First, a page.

Although relatively new, React Native has acquired a high degree of popularity. The “Stack Overflow Developer Survey 2019” report identifies it as the 8th most loved framework. Facebook, Walmart, and Bloomberg are some of the top companies that use React Native.
The popularity of React Native comes from its advantages. Some of its advantages are as follows:
Are you wondering whether React Native is just another of those hybrid frameworks like Ionic or Cordova? It’s not! React Native is fundamentally different from these earlier hybrid frameworks.
React Native is very close to native. Consider the following aspects as described on the React Native website:
Due to these factors, React Native offers many more advantages compared to those earlier hybrid frameworks. We now review them.
#android app #frontend #ios app #mobile app development #benefits of react native #is react native good for mobile app development #native vs #pros and cons of react native #react mobile development #react native development #react native experience #react native framework #react native ios vs android #react native pros and cons #react native vs android #react native vs native #react native vs native performance #react vs native #why react native #why use react native
This Matplotlib cheat sheet introduces you to the basics that you need to plot your data with Python and includes code samples.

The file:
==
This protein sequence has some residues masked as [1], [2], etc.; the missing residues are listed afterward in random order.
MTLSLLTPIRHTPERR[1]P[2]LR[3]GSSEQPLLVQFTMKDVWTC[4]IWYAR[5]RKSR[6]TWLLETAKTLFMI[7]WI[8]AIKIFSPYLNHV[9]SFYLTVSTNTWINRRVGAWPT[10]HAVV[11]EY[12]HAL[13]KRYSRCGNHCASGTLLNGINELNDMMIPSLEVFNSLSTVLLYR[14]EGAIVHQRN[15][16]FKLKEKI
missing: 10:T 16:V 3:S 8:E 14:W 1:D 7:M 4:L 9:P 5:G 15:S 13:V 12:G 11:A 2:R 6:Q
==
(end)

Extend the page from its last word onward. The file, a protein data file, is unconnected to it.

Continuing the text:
Data visualization and storytelling with your data are essential skills that every data scientist needs to communicate insights gained from analyses effectively to any audience out there.
For most beginners, the first package that they use to get in touch with data visualization and storytelling is, naturally, Matplotlib: it is a Python 2D plotting library that enables users to make publication-quality figures. But, what might be even more convincing is the fact that other packages, such as Pandas, intend to build more plotting integration with Matplotlib as time goes on.
However, what might slow down beginners is the fact that this package is pretty extensive. There is so much that you can do with it and it might be hard to still keep a structure when you're learning how to work with Matplotlib.
DataCamp has created a Matplotlib cheat sheet for those who might already know how to use the package to their advantage to make beautiful plots in Python, but that still want to keep a one-page reference handy. Of course, for those who don't know how to work with Matplotlib, this might be the extra push be convinced and to finally get started with data visualization in Python.
You'll see that this cheat sheet presents you with the six basic steps that you can go through to make beautiful plots.
Check out the infographic by clicking on the button below:
With this handy reference, you'll familiarize yourself in no time with the basics of Matplotlib: you'll learn how you can prepare your data, create a new plot, use some basic plotting routines to your advantage, add customizations to your plots, and save, show and close the plots that you make.
Matplotlib is a Python 2D plotting library which produces publication-quality figures in a variety of hardcopy formats and interactive environments across platforms.
>>> import numpy as np >>> x = np.linspace(0, 10, 100) >>> y = np.cos(x) >>> z = np.sin(x)
>>> data = 2 * np.random.random((10, 10)) >>> data2 = 3 * np.random.random((10, 10)) >>> Y, X = np.mgrid[-3:3:100j, -3:3:100j] >>> U = 1 X** 2 + Y >>> V = 1 + X Y**2 >>> from matplotlib.cbook import get_sample_data >>> img = np.load(get_sample_data('axes_grid/bivariate_normal.npy'))